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Title Both Subtractive Manufactured Dental Implants and Additive Manufactured Dental Implants Have High Success Rates in Patients Over a 5-Year Period
Clinical Question In patients who need dental implants, how does the success rate of additive manufactured titanium implants compare with the success rate of subtractive manufactured titanium implants?
Clinical Bottom Line For patients needing dental implants, the success rates of additive manufactured titanium implants were comparable to the success rates of subtractive manufactured titanium implants after a 2- to 5-year follow-up. This was supported by a systematic review of mostly randomized controlled trials and case reports. Additive manufacturing, a novel method of manufacturing implants, has been shown to withstand occlusal forces and may have just as much longevity as subtractive manufactured implants. Dental implants made from both manufacturing methods may be used in dental practices with patients seeking implant therapy.
Best Evidence (you may view more info by clicking on the PubMed ID link)
PubMed ID Author / Year Patient Group Study type
(level of evidence)
#1) 24939253Chen/201420 implants in vitroLaboratory study
Key resultsSelective laser melting (SLM), an additive manufacturing process, produced dental implants with high density, strength, and good dimensional accuracy. The thread characteristic added more strength and stability to the implant, along with showing better stress distribution.
#2) 25525434Mangano/2014102 patients with 334 Direct Metal Laser Sintered Implants in 27 included studiesSystematic review of randomized trials and observational studies
Key resultsThe clinical studies in this systematic review featured direct metal laser sintered (DMLS) implants. Most of the DMLS implants were for single implant-supported crowns and fixed partial dentures. The DMLS implants had a 97.8% to 100% success rate after a 1-2 year follow up.
Evidence Search “Direct Metal Laser Sintering Dental Implants” and “Selective Laser Melting Dental Implants”
Comments on
The Evidence
Validity: The lab study took a variety of cone beam CT images and evaluated the areas of most stress for a selective laser melted titanium implant. It included two groups, one with threaded selective laser melted implants and one with non-threaded selective laser melted implants. Both groups were treated the same with adequate follow-up. The study showed that both groups stood up to applied stresses. The next step evaluated the selective laser melted implants clinically. The systematic review included a variety of types of articles, like case reports, cohort studies, and randomized control trials. It included a comprehensive detailed search, with a variety of keywords and MeSH searches, as well. Each article was included or excluded based on a variety of factors, including having a follow-up of the final restoration of at least 1 year and having at least 15 patients present in the trial. However, the systematic review did not have enough data to do a meta- analysis, but still proved to have high success rates over a 5-year span. Perspective: After analyzing the articles, I have come to the conclusion that additive manufacturing, which included both selective laser melting and direct laser melted sintering, featured high success rates with great dimensional stability and low wear rates. There is more research on the success of subtractive manufacturing, but preliminary data shows that the limited research done so far exhibits positive results on its longevity. However, my concerns with both of the manufacturing methods are that there still needs to be more research done. None of the articles that were reviewed had a follow-up of the final restoration of more than 5 years, which creates concern about the long-term viability of implants manufactured using both methods.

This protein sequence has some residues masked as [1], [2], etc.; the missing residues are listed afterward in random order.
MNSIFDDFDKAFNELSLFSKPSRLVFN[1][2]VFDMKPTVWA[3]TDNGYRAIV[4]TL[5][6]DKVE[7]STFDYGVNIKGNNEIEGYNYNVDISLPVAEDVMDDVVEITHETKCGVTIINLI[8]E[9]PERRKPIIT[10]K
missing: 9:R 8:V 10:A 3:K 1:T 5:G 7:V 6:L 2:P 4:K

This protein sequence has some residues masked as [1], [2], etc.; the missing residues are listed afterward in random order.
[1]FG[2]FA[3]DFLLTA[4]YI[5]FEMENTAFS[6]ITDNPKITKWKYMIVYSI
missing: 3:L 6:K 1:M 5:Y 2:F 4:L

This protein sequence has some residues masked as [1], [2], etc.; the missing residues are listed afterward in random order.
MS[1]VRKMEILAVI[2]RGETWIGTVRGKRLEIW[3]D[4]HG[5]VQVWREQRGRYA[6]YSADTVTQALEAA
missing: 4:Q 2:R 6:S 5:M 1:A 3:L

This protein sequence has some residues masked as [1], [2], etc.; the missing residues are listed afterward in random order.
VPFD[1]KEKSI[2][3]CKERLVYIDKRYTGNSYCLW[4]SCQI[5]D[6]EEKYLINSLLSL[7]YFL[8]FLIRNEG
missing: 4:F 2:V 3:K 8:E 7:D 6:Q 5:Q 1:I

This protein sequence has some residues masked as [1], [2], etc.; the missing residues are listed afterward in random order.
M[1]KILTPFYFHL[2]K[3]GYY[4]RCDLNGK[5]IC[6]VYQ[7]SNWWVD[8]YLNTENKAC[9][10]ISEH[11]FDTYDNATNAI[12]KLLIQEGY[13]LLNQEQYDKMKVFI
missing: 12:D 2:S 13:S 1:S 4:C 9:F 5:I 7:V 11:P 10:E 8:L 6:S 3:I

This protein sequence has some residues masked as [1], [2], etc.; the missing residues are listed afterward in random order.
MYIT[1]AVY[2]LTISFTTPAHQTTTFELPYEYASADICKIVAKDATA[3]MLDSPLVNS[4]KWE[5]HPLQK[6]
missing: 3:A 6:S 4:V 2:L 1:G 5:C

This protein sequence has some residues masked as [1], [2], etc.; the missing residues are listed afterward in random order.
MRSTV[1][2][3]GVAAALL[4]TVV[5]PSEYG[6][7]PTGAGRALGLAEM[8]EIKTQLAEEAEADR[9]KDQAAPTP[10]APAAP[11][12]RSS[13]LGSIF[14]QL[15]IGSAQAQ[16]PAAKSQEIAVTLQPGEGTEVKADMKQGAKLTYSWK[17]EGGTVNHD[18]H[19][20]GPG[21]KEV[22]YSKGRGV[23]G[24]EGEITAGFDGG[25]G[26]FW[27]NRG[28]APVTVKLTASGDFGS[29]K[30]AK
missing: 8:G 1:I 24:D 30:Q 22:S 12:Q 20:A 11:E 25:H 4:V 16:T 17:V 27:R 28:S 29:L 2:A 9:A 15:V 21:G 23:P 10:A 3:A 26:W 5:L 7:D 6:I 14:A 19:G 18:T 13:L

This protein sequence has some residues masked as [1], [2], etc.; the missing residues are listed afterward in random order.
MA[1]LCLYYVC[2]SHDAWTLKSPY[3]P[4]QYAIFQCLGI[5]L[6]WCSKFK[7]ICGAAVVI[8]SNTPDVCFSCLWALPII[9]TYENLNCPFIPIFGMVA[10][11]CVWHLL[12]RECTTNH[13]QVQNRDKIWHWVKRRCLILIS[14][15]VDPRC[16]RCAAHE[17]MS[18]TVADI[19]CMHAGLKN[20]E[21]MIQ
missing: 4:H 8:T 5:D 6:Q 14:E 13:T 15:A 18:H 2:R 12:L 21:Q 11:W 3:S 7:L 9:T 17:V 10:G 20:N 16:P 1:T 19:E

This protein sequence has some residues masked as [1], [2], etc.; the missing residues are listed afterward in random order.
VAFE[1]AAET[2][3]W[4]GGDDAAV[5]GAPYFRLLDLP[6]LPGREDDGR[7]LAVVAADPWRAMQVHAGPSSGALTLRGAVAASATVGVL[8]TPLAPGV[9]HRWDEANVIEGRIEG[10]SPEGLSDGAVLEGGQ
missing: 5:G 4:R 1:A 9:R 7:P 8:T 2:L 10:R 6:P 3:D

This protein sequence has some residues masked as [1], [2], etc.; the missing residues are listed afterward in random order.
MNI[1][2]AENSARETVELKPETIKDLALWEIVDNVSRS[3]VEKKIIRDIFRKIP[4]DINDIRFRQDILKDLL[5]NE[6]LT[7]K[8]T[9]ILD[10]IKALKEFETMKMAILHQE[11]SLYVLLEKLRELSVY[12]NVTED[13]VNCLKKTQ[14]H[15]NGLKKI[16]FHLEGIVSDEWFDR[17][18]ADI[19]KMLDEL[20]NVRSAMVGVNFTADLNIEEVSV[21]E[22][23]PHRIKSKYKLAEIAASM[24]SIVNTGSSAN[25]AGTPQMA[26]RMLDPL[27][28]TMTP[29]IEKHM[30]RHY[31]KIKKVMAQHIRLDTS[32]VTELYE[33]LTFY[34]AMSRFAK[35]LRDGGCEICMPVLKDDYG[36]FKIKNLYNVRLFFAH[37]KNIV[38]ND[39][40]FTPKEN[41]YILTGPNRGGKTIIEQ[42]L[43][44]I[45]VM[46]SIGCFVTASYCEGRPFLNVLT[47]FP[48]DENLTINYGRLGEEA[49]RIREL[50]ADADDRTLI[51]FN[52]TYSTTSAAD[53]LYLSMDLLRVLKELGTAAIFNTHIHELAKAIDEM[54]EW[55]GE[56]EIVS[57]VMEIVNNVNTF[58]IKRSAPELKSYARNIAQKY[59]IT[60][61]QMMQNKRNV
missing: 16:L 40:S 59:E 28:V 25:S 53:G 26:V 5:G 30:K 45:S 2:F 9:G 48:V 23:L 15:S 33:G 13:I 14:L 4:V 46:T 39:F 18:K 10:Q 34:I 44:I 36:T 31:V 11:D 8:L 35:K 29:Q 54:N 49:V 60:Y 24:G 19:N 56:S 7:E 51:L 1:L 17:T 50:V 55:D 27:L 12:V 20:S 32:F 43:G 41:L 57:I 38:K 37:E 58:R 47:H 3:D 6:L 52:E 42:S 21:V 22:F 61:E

Applicability Overall, the review was representative of patients in a typical clinic, as they had a wide age range (20-72 years), and they were a mix of edentulous and dentate patients. Having an implant custom-made via direct metal laser sintering (DMLS) or Selective laser melting (SLM) will likely be associated with a higher cost. However, considering the early-on success of the implants, it should be a feasible treatment option because the implants been proven to be durable. The additive manufacturing methods have proven to produce implants with lasting durability and strength and are a very good option for patients on this basis.
Specialty/Discipline (General Dentistry) (Periodontics) (Prosthodontics)
Keywords Implants, Additive, Subtractive
ID# 3236
Date of submission: 04/26/2017spacer
E-mail adapalli@livemail.uthscsa.edu
Author Arvind Adapalli
Co-author(s) e-mail
Faculty mentor/Co-author E. Matthew Lamb, DDS
Faculty mentor/Co-author e-mail LambEM@uthscsa.edu
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